But personally I think you ALL have come far given the amount of time it’s taken – and how long (and hard) the professionals struggle with such things, often with a LOT less success (I’ve seen several ‘systems’ broken; the occupants hurt, destroyed, shut down – NOT a very good thing at all!) And it sounds like some parts may be headed towards more integration (the cooperative co-conscious sort of thing).

    I do hope that your wife’s system isn’t running into the problem of creating ‘new’ alters in order to try to protect itself. That can be a ‘problem’ with me; ‘we’ are very flexible and able to create ‘new ones on the fly’ . . . though ‘they’ are for the most part temporary personalities which may be dismissed . . . however, if ‘they’ hang around too long ‘it’ can become permanent (hardwiring in the brain?) Old habits die hard some of the time, and ‘systems’ are into protecting themselves.

    I really like the way things seem to be going – overall – but on the other hand I recognize what a strain this must be to you!!! You have given and given and given . . . a new ‘problem’ (alter) comes up . . . you ‘give’ some more . . . it’s a raw deal, Sam, I know that now. I wish your ‘wife’ could do more of the giving. I guess it’s cuz’ she’s different than me – ‘she’ didn’t want the abuse, resisted it . . . whereas I, as a child, went along . . . wanted it in other words. Maybe it’s just a “man” sort of thing.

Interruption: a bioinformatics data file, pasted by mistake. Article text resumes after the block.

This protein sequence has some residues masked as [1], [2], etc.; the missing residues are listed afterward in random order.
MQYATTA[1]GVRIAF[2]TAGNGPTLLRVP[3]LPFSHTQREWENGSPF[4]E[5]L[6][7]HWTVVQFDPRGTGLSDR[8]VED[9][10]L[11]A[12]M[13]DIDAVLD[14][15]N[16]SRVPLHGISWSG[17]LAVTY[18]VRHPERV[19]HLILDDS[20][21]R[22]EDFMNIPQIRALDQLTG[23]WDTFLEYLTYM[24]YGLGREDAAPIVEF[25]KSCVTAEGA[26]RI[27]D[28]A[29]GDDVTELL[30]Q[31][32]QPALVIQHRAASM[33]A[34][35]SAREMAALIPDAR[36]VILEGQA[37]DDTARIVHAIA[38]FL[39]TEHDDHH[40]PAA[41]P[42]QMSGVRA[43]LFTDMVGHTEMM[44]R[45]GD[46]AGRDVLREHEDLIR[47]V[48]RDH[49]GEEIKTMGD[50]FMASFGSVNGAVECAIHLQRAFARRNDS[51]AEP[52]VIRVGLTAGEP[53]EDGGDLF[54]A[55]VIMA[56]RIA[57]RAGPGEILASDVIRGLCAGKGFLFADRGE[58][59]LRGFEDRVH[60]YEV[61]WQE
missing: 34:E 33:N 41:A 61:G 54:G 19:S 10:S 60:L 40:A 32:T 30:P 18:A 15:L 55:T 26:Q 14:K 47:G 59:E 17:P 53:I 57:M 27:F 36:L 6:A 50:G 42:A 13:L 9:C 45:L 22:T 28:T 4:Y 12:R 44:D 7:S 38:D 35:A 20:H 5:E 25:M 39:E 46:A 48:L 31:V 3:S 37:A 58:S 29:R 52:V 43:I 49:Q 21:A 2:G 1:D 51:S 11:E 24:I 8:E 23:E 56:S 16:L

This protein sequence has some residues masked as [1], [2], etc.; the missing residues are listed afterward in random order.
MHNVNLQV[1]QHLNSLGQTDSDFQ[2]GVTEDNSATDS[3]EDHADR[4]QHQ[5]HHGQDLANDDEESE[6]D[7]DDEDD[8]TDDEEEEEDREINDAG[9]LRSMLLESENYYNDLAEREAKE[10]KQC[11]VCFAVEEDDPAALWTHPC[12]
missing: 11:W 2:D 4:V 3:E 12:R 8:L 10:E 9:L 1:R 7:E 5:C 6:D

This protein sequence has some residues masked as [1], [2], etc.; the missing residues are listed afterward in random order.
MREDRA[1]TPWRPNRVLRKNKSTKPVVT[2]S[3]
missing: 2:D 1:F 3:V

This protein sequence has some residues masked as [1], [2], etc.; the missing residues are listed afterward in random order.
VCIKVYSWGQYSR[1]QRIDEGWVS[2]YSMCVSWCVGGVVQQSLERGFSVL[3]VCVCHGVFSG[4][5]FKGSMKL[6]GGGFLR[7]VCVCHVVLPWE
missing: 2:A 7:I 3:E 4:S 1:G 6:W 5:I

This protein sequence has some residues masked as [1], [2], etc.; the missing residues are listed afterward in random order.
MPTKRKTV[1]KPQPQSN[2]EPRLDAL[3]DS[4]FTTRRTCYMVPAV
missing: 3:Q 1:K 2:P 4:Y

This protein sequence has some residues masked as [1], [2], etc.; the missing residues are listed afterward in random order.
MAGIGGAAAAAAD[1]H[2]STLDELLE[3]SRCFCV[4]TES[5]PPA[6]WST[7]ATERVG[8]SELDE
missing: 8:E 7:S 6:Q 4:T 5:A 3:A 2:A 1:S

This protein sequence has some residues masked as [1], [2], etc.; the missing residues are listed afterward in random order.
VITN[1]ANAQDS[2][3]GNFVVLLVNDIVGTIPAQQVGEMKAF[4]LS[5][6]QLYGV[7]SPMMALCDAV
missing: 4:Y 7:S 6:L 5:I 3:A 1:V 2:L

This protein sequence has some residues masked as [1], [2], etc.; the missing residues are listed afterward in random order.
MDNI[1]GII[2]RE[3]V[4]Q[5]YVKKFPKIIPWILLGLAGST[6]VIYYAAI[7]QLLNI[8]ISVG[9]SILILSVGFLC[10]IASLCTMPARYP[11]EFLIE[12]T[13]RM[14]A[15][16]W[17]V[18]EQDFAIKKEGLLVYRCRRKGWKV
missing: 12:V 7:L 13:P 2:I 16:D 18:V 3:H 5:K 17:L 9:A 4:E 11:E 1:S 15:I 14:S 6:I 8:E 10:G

You are always putting together good posts, Sam – and know you’ve got our backing as well. Some things work good for some folks, others for others. You and Karen have chosen a road, a ‘path’ that seems to be working as long as Karen goes along . . . and BTW, wonderful job with the ‘others’, the little girls who (it appears) are well on their way towards becoming women, beautiful in their own ways . . .

    But I worry about the wear and tear on your own heart, Sam I am. And am sending some ‘love and hope’ for you and yours.

    XOXO <- from my little kids.

    Reply

    • Sam Ruck
      Jun 03, 2012 @ 00:54:46

      Hey Jeff,

      you are right about the wear and tear, but either I go full throttle and we get thru this as soon as possible (without taking any shortcuts) or I just delay any chance of having a healthy marriage and we are already looking at 24 years of marital dysfunction in a couple of weeks.

      I don’t think they are creating any new alters. Everyone who is with us, we’ve known about almost from the beginning.

      Yeah, sometimes I’ve read your posts and wondered if the difference in sex attitudes is the difference between a man a woman who has a past history of abuse, but who knows.

      Sam

      Reply

  2. lifeslittleexperiences
    Jun 02, 2012 @ 11:42:41